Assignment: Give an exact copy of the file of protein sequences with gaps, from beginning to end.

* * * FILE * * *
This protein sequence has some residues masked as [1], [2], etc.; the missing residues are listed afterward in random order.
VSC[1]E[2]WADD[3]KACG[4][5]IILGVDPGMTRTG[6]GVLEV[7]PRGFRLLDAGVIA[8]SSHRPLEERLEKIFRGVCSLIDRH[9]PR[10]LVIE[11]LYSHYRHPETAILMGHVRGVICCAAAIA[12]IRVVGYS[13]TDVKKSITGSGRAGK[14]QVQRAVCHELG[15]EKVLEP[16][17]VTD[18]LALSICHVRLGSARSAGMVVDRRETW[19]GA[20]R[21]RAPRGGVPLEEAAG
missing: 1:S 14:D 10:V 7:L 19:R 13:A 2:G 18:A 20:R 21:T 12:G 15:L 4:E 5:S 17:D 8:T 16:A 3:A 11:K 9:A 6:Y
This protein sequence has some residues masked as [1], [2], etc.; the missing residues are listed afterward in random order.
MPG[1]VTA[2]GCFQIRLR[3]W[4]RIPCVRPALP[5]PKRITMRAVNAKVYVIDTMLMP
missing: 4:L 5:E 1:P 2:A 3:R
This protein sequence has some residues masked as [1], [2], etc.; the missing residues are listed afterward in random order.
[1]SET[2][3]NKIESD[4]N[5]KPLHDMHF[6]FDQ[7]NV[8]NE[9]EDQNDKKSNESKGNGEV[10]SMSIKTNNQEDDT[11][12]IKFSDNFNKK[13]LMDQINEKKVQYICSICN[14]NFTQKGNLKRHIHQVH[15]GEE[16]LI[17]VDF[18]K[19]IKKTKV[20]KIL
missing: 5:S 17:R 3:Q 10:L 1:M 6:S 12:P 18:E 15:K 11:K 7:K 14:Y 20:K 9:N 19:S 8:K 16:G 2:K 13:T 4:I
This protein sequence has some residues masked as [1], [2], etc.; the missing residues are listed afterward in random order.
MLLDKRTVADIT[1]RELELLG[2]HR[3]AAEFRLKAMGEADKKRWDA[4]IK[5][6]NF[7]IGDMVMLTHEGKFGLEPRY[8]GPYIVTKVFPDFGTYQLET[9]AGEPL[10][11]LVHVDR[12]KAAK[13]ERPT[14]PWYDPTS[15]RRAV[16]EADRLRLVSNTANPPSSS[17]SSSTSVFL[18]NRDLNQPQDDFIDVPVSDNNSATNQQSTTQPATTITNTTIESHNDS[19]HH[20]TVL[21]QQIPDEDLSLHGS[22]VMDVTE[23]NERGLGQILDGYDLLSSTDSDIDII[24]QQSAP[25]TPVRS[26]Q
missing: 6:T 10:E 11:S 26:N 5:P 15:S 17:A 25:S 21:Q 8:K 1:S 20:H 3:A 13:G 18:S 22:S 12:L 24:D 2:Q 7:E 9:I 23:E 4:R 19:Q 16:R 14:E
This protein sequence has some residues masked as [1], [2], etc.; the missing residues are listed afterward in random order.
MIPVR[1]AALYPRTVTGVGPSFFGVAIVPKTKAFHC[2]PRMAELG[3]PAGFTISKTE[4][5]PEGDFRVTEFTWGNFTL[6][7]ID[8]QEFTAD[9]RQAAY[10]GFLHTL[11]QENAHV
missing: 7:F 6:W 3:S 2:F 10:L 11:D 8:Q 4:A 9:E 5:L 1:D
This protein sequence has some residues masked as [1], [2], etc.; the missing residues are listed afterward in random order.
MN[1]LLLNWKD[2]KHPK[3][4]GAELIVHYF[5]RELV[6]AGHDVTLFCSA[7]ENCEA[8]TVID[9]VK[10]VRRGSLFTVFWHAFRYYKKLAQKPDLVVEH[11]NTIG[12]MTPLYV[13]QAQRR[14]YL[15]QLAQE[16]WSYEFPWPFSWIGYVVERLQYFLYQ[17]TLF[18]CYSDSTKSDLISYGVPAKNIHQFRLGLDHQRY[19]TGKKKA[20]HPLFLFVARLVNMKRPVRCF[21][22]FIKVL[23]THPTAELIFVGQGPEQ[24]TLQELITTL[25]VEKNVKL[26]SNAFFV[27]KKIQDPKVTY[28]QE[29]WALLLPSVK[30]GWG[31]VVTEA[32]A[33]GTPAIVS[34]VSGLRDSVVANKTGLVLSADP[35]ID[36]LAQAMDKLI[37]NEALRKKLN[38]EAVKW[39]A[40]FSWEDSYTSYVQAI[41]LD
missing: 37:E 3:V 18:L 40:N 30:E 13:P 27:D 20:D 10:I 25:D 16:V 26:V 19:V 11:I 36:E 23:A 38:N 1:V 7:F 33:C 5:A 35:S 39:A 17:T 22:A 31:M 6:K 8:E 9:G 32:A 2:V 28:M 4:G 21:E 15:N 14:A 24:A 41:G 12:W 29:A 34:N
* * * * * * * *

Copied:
This protein sequence has some residues masked as [1], [2], etc.; the missing residues are listed afterward in random order.
VSC[1]E[2]WADD[3]KACG[4][5]IILGVDPGMTRTG[6]GVLEV[7]PRGFRLLDAGVIA[8]SSHRPLEERLEKIFRGVCSLIDRH[9]PR[10]LVIE[11]LYSHYRHPETAILMGHVRGVICCAAAIA[12]IRVVGYS[13]TDVKKSITGSGRAGK[14]QVQRAVCHELG[15]EKVLEP[16][17]VTD[18]LALSICHVRLGSARSAGMVVDRRETW[19]GA[20]R[21]RAPRGGVPLEEAAG
missing: 1:S 14:D 10:V 7:L 19:R 13:A 2:G 18:A 20:R 21:T 12:G 15:L 4:E 5:S 17:D 8:T 16:A 3:A 11:K 9:A 6:Y
This protein sequence has some residues masked as [1], [2], etc.; the missing residues are listed afterward in random order.
MPG[1]VTA[2]GCFQIRLR[3]W[4]RIPCVRPALP[5]PKRITMRAVNAKVYVIDTMLMP
missing: 4:L 5:E 1:P 2:A 3:R
This protein sequence has some residues masked as [1], [2], etc.; the missing residues are listed afterward in random order.
[1]SET[2][3]NKIESD[4]N[5]KPLHDMHF[6]FDQ[7]NV[8]NE[9]EDQNDKKSNESKGNGEV[10]SMSIKTNNQEDDT[11][12]IKFSDNFNKK[13]LMDQINEKKVQYICSICN[14]NFTQKGNLKRHIHQVH[15]GEE[16]LI[17]VDF[18]K[19]IKKTKV[20]KIL
missing: 5:S 17:R 3:Q 10:L 1:M 6:S 12:P 18:E 15:K 11:K 7:K 14:Y 20:K 9:N 19:S 8:K 16:G 2:K 13:T 4:I
This protein sequence has some residues masked as [1], [2], etc.; the missing residues are listed afterward in random order.
MLLDKRTVADIT[1]RELELLG[2]HR[3]AAEFRLKAMGEADKKRWDA[4]IK[5][6]NF[7]IGDMVMLTHEGKFGLEPRY[8]GPYIVTKVFPDFGTYQLET[9]AGEPL[10][11]LVHVDR[12]KAAK[13]ERPT[14]PWYDPTS[15]RRAV[16]EADRLRLVSNTANPPSSS[17]SSSTSVFL[18]NRDLNQPQDDFIDVPVSDNNSATNQQSTTQPATTITNTTIESHNDS[19]HH[20]TVL[21]QQIPDEDLSLHGS[22]VMDVTE[23]NERGLGQILDGYDLLSSTDSDIDII[24]QQSAP[25]TPVRS[26]Q
missing: 6:T 10:E 11:S 26:N 5:P 15:S 17:A 25:S 21:Q 8:K 1:S 20:H 3:A 13:G 18:S 22:S 12:L 24:D 2:Q 7:E 9:I 23:E 4:R 19:Q 16:R 14:E
This protein sequence has some residues masked as [1], [2], etc.; the missing residues are listed afterward in random order.
MIPVR[1]AALYPRTVTGVGPSFFGVAIVPKTKAFHC[2]PRMAELG[3]PAGFTISKTE[4][5]PEGDFRVTEFTWGNFTL[6][7]ID[8]QEFTAD[9]RQAAY[10]GFLHTL[11]QENAHV
missing: 7:F 6:W 3:S 2:F 10:L 11:D 8:Q 4:A 9:E 5:L 1:D
This protein sequence has some residues masked as [1], [2], etc.; the missing residues are listed afterward in random order.
MN[1]LLLNWKD[2]KHPK[3][4]GAELIVHYF[5]RELV[6]AGHDVTLFCSA[7]ENCEA[8]TVID[9]VK[10]VRRGSLFTVFWHAFRYYKKLAQKPDLVVEH[11]NTIG[12]MTPLYV[13]QAQRR[14]YL[15]QLAQE[16]WSYEFPWPFSWIGYVVERLQYFLYQ[17]TLF[18]CYSDSTKSDLISYGVPAKNIHQFRLGLDHQRY[19]TGKKKA[20]HPLFLFVARLVNMKRPVRCF[21][22]FIKVL[23]THPTAELIFVGQGPEQ[24]TLQELITTL[25]VEKNVKL[26]SNAFFV[27]KKIQDPKVTY[28]QE[29]WALLLPSVK[30]GWG[31]VVTEA[32]A[33]GTPAIVS[34]VSGLRDSVVANKTGLVLSADP[35]ID[36]LAQAMDKLI[37]NEALRKKLN[38]EAVKW[39]A[40]FSWEDSYTSYVQAI[41]LD
missing: 37:E 3:V 18:L 40:N 30:E 13:P 27:D 20:D 10:I 25:D 16:V 26:V 19:V 11:I 36:E 23:A 38:N 1:V 7:F 33:C 5:A 35:S 39:A 17:T 22:A 31:M 6:K 8:E 9:G 32:A 2:V 28:M 4:G 21:E 15:N 14:A 24:A 41:G 12:W 29:A 34:N